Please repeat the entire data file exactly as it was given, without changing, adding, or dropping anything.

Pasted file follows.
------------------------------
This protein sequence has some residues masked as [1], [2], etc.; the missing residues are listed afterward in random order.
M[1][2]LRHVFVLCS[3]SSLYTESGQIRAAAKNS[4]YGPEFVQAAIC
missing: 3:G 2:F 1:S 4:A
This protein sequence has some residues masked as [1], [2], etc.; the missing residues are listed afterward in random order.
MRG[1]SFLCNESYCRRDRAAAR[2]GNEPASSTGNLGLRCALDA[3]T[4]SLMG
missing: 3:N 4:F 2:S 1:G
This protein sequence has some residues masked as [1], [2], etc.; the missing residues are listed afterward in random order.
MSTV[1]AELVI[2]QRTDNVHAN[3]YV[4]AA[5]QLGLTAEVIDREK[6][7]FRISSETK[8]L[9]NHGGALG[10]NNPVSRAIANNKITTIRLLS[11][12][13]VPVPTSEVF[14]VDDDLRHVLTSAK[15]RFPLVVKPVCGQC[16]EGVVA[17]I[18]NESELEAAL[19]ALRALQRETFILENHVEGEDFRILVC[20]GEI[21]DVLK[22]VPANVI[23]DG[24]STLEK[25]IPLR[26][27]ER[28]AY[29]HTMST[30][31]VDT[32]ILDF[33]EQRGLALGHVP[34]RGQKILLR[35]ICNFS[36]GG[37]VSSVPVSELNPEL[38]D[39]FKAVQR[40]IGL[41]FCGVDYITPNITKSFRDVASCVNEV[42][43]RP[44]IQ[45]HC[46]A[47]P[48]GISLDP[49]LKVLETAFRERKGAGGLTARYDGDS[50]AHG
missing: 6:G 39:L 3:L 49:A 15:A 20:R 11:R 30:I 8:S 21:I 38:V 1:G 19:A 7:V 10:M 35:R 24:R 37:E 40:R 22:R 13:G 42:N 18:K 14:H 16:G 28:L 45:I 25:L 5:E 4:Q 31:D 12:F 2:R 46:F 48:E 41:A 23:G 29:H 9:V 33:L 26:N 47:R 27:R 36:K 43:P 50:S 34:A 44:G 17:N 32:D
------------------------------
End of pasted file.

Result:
This protein sequence has some residues masked as [1], [2], etc.; the missing residues are listed afterward in random order.
M[1][2]LRHVFVLCS[3]SSLYTESGQIRAAAKNS[4]YGPEFVQAAIC
missing: 3:G 2:F 1:S 4:A
This protein sequence has some residues masked as [1], [2], etc.; the missing residues are listed afterward in random order.
MRG[1]SFLCNESYCRRDRAAAR[2]GNEPASSTGNLGLRCALDA[3]T[4]SLMG
missing: 3:N 4:F 2:S 1:G
This protein sequence has some residues masked as [1], [2], etc.; the missing residues are listed afterward in random order.
MSTV[1]AELVI[2]QRTDNVHAN[3]YV[4]AA[5]QLGLTAEVIDREK[6][7]FRISSETK[8]L[9]NHGGALG[10]NNPVSRAIANNKITTIRLLS[11][12][13]VPVPTSEVF[14]VDDDLRHVLTSAK[15]RFPLVVKPVCGQC[16]EGVVA[17]I[18]NESELEAAL[19]ALRALQRETFILENHVEGEDFRILVC[20]GEI[21]DVLK[22]VPANVI[23]DG[24]STLEK[25]IPLR[26][27]ER[28]AY[29]HTMST[30][31]VDT[32]ILDF[33]EQRGLALGHVP[34]RGQKILLR[35]ICNFS[36]GG[37]VSSVPVSELNPEL[38]D[39]FKAVQR[40]IGL[41]FCGVDYITPNITKSFRDVASCVNEV[42][43]RP[44]IQ[45]HC[46]A[47]P[48]GISLDP[49]LKVLETAFRERKGAGGLTARYDGDS[50]AHG
missing: 6:G 39:L 3:L 49:A 15:A 20:R 11:R 30:I 8:S 21:I 38:V 1:G 19:A 7:V 10:M 35:R 24:R 37:E 40:R 22:R 13:G 42:N 18:K 14:H 16:G 28:L 45:I 25:L 5:E 4:Q 31:D 12:F 2:R 46:F 48:E 41:A 23:G 29:H 9:V 33:L 26:N 47:R 27:R 36:K 43:P 50:S 34:A 44:G 17:N 32:D